The Elgin 524, which was made in the 1930ies about 150000 times, is very well made movement, which pleases aesthetically and especially technically.
What you immideatly see is, that all (really all) bearing jewels are enclosed in chatons (golden-toned metal bushings) instead of being pressed directly into the plates. If ever a jewel has to be replaced, a chaton makes it much easier for a watchmaker.
The balance part is also high-quality: The two leg balance (not yet shock protected) contains golden-toned regulating screws and its hairspring is a breguet-type hairspring with its specially shaped end. Its effective length is adjusted by a long regulator arm.Video on YouTube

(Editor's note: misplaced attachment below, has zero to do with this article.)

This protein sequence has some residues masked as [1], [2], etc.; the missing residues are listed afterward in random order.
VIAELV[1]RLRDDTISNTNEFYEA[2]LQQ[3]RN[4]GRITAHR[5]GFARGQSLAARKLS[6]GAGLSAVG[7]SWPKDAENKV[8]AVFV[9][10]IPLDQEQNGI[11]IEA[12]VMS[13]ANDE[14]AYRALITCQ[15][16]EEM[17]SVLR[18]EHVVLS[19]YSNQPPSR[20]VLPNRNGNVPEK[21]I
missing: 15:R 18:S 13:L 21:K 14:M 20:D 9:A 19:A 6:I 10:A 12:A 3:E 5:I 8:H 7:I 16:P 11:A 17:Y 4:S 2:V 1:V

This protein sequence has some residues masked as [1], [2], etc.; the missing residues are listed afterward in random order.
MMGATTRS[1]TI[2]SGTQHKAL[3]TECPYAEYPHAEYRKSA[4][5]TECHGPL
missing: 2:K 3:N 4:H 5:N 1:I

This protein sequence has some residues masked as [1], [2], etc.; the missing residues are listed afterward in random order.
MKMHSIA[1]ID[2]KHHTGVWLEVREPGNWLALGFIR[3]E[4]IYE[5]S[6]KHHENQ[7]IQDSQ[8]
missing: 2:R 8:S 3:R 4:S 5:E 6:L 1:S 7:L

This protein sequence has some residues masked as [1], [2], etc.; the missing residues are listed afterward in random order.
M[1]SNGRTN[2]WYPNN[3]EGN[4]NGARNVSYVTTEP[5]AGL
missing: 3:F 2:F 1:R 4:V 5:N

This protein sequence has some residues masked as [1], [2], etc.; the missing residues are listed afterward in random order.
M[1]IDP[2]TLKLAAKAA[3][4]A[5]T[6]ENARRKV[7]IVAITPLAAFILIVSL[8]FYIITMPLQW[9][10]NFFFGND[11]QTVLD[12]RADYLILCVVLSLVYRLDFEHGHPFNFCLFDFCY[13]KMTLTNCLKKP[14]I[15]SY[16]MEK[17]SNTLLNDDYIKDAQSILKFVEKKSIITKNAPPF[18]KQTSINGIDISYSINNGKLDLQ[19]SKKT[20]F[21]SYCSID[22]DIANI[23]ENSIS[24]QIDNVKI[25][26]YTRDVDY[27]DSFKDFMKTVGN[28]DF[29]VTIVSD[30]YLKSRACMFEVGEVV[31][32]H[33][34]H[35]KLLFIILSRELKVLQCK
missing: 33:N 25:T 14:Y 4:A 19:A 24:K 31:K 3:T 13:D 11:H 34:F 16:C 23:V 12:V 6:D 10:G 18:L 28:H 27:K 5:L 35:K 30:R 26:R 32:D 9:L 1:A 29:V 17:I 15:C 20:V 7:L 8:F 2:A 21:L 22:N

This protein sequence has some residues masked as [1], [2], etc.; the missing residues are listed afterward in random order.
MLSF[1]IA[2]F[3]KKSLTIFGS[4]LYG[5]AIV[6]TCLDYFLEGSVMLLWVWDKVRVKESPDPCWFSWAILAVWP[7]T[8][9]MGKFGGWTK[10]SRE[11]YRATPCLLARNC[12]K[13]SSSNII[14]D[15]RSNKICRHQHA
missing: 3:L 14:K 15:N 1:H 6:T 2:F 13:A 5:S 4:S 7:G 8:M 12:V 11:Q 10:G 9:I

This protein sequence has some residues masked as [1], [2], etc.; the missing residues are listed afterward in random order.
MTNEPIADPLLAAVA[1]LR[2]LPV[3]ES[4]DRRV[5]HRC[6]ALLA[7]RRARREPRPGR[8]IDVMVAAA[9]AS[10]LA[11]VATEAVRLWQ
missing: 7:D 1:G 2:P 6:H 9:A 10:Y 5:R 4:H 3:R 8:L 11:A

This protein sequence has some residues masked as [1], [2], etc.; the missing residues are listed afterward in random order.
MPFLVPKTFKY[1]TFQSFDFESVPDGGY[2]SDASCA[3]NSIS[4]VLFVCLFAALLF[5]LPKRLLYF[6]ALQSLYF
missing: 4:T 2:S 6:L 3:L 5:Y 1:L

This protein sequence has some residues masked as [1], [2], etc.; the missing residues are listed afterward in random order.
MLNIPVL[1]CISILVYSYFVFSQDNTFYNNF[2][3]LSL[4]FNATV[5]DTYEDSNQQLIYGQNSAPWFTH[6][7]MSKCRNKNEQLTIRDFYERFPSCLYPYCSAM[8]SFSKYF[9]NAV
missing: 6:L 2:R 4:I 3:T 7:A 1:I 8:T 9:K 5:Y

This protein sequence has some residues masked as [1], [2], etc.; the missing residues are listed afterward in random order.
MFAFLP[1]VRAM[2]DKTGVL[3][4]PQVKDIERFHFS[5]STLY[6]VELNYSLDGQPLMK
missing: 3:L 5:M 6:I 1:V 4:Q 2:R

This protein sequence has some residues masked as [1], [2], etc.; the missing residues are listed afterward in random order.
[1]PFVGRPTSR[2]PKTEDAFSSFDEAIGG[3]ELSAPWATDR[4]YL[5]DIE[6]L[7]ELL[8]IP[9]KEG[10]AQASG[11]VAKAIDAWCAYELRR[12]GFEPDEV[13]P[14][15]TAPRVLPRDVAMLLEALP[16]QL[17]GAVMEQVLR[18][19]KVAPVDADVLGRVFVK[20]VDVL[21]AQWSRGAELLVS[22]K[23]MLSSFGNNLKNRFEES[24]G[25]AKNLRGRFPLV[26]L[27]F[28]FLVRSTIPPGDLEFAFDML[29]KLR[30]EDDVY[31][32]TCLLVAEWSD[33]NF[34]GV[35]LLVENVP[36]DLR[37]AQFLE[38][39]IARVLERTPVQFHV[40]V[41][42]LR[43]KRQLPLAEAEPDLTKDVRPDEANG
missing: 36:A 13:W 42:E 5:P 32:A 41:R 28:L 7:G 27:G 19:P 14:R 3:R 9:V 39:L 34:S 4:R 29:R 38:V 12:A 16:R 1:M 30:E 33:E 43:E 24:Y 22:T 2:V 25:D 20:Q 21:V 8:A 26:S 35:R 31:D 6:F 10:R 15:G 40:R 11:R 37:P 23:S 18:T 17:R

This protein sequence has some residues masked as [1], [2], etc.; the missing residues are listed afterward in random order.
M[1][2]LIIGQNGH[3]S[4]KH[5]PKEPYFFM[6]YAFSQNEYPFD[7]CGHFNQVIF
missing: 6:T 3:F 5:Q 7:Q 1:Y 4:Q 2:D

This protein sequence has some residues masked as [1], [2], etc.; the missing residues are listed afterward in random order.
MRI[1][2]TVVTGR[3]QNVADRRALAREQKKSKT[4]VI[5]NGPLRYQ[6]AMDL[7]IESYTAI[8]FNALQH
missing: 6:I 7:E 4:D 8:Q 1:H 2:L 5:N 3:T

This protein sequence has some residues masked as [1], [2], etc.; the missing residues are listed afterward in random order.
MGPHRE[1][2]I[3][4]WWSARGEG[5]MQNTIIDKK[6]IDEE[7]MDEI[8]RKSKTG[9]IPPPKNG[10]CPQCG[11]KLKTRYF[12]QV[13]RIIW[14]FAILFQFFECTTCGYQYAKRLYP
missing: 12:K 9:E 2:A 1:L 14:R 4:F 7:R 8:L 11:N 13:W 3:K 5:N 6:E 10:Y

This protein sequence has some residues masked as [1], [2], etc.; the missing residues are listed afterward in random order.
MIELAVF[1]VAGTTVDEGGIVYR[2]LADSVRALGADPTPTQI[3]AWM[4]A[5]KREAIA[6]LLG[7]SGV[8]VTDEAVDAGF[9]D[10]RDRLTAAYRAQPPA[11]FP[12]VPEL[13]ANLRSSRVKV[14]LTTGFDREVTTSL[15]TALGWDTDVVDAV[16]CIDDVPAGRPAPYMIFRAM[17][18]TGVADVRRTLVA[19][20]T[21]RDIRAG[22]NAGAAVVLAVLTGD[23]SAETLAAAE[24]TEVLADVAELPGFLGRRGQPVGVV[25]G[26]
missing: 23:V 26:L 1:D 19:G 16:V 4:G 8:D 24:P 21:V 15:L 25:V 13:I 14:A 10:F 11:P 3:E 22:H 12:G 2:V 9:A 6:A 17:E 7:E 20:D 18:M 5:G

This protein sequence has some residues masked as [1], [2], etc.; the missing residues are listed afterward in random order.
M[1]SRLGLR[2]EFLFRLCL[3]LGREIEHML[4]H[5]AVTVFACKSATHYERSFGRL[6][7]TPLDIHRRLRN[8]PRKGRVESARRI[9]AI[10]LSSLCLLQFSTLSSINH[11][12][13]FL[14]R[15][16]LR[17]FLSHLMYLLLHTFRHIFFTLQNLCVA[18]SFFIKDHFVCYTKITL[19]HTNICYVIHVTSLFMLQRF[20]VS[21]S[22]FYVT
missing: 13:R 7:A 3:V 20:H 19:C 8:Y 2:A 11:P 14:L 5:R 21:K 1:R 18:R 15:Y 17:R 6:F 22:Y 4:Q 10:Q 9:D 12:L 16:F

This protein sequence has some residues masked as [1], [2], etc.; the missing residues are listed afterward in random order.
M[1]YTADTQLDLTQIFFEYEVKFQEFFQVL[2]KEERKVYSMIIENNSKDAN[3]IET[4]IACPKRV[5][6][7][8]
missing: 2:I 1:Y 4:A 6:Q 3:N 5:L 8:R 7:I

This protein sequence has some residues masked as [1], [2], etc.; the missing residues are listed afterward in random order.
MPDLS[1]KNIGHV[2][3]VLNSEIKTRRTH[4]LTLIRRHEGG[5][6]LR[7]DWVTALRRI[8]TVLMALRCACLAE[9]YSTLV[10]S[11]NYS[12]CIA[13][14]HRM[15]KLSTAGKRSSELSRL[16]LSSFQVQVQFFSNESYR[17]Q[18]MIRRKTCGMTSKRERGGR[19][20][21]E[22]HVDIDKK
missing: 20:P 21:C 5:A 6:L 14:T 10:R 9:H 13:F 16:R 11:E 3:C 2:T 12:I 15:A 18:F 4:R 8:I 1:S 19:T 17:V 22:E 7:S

If you’re familiar with swiss movements, you will be a bit astonished by the plates here: While the small gear bridge houses only escapement- and fourth wheel, the large mainspring bridge not only houses the mainspring barrel and the minute wheel, but also the third wheel.
The angled brides are another indicator of a high class movement.
On the dial side, you see the yoke winding system with its uniquely shaped setting lever spring.
In the lab
|Number of jewels:||17|
Nickel screw balance|
|Balance bearing / direction hairspring:||Clockwise|
|Adjust mechanism:||Long regulator arm|
|Construction type:||solid construction|
|Winding mechanism:||yoke winding system|
|Setting lever spring:||4 hole(s)|
|Functions:||hour, minute, decentral second|
|Size:||10 1/2''' (measured: 23,2mm)|